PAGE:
Full text of the study, “Cannabis, pain, and sleep: Lessons from therapeutic clinical trials of Sativex, a cannabis-based medicine,” appears in the journal Chemistry & Biodiversity.”

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Cost effectiveness of oromucosal cannabis-based medicine (sativex®) for spasticity in multiple sclerosis.

“Spasticity is common in patients with multiple sclerosis (MS) and is a major contributor to disability. Sativex®, an oromucosal spray containing cannabis-based medicinal products, has been found to be effective in reducing spasticity symptoms.

Our objective was to estimate the cost effectiveness of Sativex® plus oral anti-spasticity medicines compared with the current standard treatment for moderate or severe spasticity in MS in the UK.


Using a willingness-to-pay threshold of £30 000 per QALY, Sativex® appears unlikely to be considered cost effective by UK funders of healthcare for spasticity in MS. This is unfortunate, since it appears that Sativex® use is likely to benefit some patients in the management of this common consequence of MS.”

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Hope for cannabis-based drug for Alzheimer’s

“A compound derived from marijuana might one day help fight the memory loss associated with Alzheimer’s disease, a new study suggests.

“Researchers have shown that a synthetic drug similar to cannabis can help older rats perform better on a spatial memory task.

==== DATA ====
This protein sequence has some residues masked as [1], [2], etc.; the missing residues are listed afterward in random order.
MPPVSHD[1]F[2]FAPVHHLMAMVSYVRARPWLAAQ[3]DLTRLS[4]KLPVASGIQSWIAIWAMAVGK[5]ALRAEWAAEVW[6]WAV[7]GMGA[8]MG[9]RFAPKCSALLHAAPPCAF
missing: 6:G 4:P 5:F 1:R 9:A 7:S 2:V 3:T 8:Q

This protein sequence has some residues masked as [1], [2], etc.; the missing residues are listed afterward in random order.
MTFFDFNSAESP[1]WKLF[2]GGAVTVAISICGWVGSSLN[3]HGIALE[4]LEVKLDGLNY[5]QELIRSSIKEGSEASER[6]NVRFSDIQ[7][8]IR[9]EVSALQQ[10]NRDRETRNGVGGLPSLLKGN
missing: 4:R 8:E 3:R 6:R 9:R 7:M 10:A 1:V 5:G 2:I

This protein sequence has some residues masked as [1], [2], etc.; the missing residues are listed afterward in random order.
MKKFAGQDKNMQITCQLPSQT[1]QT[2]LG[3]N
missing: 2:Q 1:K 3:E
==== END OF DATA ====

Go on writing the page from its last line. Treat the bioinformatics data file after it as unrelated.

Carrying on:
Over a period of three weeks, Gary Wenk at Ohio State University in Columbus, US, and colleagues injected the brains of young and old rats with an inflammatory molecule that created an immune response in the animals’ brains which mimics that seen in Alzheimer’s patients.

During the same period the researchers also injected some of the rats with a synthetic drug similar to cannabis, called WIN-55212-2, which stimulates the brain receptors that normally respond to cannabis compounds.

The rats that received WIN-55212-2 in both age groups found the platform faster than their control counterparts. However, the difference between the treated and untreated animals’ performance was greatest among the older rats. The brains of rats receiving the synthetic drug also showed less sign of inflammation.

The results are impressive particularly because of the low dose of drug used in the experiment, comments Ken Mackie at the University of Washington in Seattle, US, who was not involved in the study.

“They gave them a relatively low dose, even for a rat.” Mackie says that this aspect of the study makes the prospect of developing a similar treatment for humans with Alzheimer’s disease “more promising”.